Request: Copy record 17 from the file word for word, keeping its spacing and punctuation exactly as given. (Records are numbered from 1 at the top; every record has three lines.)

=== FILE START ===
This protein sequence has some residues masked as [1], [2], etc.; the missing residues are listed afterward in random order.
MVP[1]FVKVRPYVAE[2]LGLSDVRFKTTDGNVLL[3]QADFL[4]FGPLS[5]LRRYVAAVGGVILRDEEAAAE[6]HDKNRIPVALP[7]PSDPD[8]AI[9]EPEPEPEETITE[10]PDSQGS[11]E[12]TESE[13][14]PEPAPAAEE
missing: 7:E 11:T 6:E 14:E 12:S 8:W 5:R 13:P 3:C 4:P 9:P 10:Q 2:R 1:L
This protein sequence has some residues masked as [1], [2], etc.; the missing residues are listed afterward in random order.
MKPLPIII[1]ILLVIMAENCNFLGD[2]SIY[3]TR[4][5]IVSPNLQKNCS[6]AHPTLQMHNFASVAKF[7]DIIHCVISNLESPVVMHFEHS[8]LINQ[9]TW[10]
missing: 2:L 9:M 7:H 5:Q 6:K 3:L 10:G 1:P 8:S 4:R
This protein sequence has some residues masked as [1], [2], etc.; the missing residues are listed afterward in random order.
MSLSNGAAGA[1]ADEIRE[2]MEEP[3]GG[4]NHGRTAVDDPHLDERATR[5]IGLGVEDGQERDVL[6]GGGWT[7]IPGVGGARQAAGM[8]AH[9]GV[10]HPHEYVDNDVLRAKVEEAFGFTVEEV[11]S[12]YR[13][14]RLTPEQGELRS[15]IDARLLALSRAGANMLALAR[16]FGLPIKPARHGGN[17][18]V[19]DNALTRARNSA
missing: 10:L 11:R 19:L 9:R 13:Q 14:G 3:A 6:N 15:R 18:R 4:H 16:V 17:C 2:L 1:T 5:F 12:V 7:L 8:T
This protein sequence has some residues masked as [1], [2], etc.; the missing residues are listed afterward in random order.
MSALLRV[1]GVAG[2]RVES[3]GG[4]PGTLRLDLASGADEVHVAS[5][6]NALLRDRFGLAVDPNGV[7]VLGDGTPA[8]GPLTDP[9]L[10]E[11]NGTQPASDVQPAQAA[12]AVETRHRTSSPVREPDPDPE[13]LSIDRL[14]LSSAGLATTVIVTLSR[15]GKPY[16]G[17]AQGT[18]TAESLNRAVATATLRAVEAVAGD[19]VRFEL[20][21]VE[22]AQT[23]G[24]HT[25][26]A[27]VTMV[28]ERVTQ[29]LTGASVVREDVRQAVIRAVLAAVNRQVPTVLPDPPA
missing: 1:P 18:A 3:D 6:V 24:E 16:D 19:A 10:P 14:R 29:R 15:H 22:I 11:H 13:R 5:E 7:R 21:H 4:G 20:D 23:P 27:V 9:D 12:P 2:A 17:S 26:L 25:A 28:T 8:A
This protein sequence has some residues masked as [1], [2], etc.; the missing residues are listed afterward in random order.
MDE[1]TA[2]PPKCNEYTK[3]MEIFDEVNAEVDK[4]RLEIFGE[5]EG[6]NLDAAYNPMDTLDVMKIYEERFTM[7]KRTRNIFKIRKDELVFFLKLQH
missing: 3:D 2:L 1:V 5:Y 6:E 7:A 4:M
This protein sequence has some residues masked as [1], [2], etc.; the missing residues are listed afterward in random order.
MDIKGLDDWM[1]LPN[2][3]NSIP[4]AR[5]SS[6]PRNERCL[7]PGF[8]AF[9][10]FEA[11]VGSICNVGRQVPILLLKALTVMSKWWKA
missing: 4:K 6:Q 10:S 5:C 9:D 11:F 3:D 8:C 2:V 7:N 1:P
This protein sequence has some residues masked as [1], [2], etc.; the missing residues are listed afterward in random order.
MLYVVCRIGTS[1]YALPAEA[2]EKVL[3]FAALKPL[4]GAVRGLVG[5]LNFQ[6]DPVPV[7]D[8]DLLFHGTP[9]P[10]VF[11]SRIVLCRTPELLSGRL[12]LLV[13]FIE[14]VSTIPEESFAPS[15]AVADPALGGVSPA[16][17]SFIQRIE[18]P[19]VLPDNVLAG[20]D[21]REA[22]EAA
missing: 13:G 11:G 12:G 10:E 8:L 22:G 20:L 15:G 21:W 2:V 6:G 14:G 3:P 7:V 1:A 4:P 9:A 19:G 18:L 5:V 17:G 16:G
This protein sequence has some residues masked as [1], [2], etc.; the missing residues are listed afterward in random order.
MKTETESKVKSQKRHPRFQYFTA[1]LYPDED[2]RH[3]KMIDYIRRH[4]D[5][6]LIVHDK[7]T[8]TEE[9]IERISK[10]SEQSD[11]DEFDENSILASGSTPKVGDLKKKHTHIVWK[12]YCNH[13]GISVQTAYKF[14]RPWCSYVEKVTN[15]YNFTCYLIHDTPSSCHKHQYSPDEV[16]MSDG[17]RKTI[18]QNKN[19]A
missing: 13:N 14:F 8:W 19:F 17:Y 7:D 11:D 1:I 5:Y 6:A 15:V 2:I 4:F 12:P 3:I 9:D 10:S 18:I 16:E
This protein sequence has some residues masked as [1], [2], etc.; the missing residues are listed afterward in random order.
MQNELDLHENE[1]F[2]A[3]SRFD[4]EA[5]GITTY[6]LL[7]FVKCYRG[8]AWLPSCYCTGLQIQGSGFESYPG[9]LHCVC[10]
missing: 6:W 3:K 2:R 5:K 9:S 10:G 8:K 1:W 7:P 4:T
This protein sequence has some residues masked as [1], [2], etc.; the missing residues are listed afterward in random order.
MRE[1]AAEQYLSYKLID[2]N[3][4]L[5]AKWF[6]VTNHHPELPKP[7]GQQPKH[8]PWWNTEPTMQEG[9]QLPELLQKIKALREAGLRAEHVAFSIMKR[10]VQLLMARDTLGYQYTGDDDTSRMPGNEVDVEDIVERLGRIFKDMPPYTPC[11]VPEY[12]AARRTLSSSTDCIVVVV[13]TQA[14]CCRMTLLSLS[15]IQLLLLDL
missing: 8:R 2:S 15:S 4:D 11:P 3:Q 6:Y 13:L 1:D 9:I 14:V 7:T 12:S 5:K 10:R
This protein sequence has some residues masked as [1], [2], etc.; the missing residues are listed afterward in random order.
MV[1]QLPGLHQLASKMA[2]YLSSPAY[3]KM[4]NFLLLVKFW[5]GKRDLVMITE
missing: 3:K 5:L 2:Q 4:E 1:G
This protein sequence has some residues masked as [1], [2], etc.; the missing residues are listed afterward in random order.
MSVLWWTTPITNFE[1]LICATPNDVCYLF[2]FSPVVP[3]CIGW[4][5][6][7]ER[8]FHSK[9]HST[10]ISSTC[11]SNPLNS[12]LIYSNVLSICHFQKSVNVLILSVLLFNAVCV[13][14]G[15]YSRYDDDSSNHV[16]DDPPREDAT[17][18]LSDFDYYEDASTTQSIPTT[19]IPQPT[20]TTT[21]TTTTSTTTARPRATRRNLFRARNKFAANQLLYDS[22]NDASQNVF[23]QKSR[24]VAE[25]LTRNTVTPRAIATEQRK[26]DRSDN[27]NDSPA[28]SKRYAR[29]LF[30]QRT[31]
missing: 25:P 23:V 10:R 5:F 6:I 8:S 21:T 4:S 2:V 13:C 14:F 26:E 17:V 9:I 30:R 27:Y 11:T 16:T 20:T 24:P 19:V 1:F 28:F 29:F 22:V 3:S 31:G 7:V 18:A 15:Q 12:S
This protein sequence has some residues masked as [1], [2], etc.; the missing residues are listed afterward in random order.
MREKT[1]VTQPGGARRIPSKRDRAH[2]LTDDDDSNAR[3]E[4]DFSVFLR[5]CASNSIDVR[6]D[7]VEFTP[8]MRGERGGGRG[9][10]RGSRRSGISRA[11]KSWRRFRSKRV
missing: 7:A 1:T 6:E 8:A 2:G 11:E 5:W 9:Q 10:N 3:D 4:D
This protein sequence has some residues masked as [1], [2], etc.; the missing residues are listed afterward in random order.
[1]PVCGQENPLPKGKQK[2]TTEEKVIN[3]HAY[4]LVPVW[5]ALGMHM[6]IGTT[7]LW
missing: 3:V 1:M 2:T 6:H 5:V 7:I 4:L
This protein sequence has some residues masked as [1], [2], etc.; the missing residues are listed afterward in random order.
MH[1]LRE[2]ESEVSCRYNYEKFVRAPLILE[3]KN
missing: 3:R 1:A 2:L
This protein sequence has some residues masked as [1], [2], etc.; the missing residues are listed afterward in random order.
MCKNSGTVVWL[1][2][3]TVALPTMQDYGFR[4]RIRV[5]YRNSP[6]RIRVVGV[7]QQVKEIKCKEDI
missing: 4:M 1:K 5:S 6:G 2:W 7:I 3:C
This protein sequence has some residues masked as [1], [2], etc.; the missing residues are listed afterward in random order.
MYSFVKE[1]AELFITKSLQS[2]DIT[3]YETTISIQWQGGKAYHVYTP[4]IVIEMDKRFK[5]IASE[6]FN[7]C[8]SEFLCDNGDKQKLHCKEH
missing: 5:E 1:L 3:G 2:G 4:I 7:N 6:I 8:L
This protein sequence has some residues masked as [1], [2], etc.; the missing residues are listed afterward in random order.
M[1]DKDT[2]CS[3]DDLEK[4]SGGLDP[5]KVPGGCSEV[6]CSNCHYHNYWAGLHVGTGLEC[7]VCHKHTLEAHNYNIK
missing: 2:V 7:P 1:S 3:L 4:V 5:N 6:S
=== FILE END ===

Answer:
This protein sequence has some residues masked as [1], [2], etc.; the missing residues are listed afterward in random order.
MYSFVKE[1]AELFITKSLQS[2]DIT[3]YETTISIQWQGGKAYHVYTP[4]IVIEMDKRFK[5]IASE[6]FN[7]C[8]SEFLCDNGDKQKLHCKEH
missing: 5:E 1:L 3:G 2:G 4:I 7:N 6:I 8:L